The BBC started talking about the need to up its digital game in recent months, and today the organization has formalized a plan which reimagines the future. In its latest report, the BBC outlined its approach to adapting to an increasingly online media landscape. The broadcaster laid out a ten-year plan that aims to equally cater to those people who have gone all-in on digital services and to those who still prefer to use traditional channels.
“We will be moving to an Internet-fit BBC, to be ready for an Internet-only world whenever it comes,” the report said.
That’s a big shift in rhetoric for the BBC. It does clarify that it will not be an online-only operation within the next decade and goes on to recommit to its identity as a broadcaster. But it does plan to have its traditional channels supported by Internet-first services. The balance of Internet and broadcast means that the BBC will be shifting how it commissions and plans its programming, “no longer treating TV, radio and online as separate sets of services, for instance, but looking across everything that we do to make the content that meets audience needs properly.”
Part of this digital revolution also means getting on board the streaming bandwagon. The report touched on the BBC’s plans to launch a new streaming service that complements existing platforms with discovery and playlists. The plan will revamp BBC Music’s Playlister feature into streaming service with access to the 50,000 songs in the BBC’s broadcast catalog for that month. The focus will be on playlists – made by the BBC or by the listener – that can be transferred to other streaming properties.
“Our music product would be the only one in the market which would be fully open and integrated with other digital providers,” the report said. “Users will be able to transfer playlists between digital music products, and access them after BBC availability has expired through third-party providers.”
The report did acknowledge that the BBC is under some financial pressure as it prepares to make these adaptations. It is being tasked with saving another 20% of its revenues in the next five years and will likely need to make cuts in its services. Exactly how that will play into its Internet-friendly plans remains to be seen. But the core message from this report is that the BBC is taking steps to change how it will achieve its mission in the modern era.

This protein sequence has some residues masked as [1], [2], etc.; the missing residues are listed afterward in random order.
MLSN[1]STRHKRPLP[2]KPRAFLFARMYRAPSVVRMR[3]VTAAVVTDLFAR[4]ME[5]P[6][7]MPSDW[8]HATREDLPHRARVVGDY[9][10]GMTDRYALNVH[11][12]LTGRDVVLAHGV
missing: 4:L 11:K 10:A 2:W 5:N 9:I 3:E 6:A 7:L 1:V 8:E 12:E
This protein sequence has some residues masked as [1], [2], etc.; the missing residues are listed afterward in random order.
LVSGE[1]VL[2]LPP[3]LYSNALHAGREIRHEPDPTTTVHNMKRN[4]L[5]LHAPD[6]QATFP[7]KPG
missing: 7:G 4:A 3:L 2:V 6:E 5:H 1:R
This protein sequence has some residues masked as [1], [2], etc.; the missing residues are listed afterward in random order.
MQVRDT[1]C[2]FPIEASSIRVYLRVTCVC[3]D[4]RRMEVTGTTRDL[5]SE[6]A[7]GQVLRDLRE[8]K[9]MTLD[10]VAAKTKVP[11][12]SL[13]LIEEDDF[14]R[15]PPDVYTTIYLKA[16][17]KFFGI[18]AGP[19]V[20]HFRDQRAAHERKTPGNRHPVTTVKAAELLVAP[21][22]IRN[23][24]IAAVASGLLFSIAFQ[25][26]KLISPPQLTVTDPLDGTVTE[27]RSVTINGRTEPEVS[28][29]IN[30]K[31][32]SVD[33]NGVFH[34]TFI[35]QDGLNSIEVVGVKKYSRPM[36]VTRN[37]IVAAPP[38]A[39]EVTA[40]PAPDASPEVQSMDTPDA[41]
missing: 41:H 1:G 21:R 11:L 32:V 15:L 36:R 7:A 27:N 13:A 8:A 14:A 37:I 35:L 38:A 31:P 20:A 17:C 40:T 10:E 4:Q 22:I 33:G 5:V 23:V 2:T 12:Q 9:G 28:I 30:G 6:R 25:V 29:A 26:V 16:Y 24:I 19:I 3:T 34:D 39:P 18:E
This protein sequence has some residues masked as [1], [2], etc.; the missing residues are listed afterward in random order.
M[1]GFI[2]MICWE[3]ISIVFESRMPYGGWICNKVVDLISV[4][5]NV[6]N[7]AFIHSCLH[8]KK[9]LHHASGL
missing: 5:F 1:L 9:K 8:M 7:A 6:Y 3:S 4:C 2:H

Terrestrial Radio is not dead yet, but it is on “life support”. The car remains the last safe haven, but that’s changing with WIFI enabled dashboards.
Terrestrial Radio is old technology. I envision a day when radio signals themselves will be used to digitally stream content much like current WiFi systems. But, I think that local programming (local talent, Local news) will still be king of content. The only question is “how will it be delivered?”
Terrestrial Radio is not only “old technology”. It can be “transformed” technically speaking. It did it in the past, it will again in the near future. So, in a way, we could say it will be “transmitting” either through the cables via internet or Wi-Fi via the internet. Basically the problem goes to those who tune in at drive time, or to anyone who needs to listen through wireless outside. After a small research the result is this. Yes, very soon indeed all the planet will have Internet, and all the listeners which are based at offices maybe at work or sitting at their houses, yes those listeners will be listening only through internet the tons of web stations. But what happens with the internet in the car? It is technically impossible to give wireless internet in the car with the same way that the FM wave can cover long distances. And free of course, and at all the countries global, and with the same protocol. That won’t happen for many years. Basically this is the only problem. When the FM signal will be free and everywhere in any car, at any place ion the planet, then, it brings tears in my eyes, the FM and AM bands won’t be necessary any more
Comments are closed.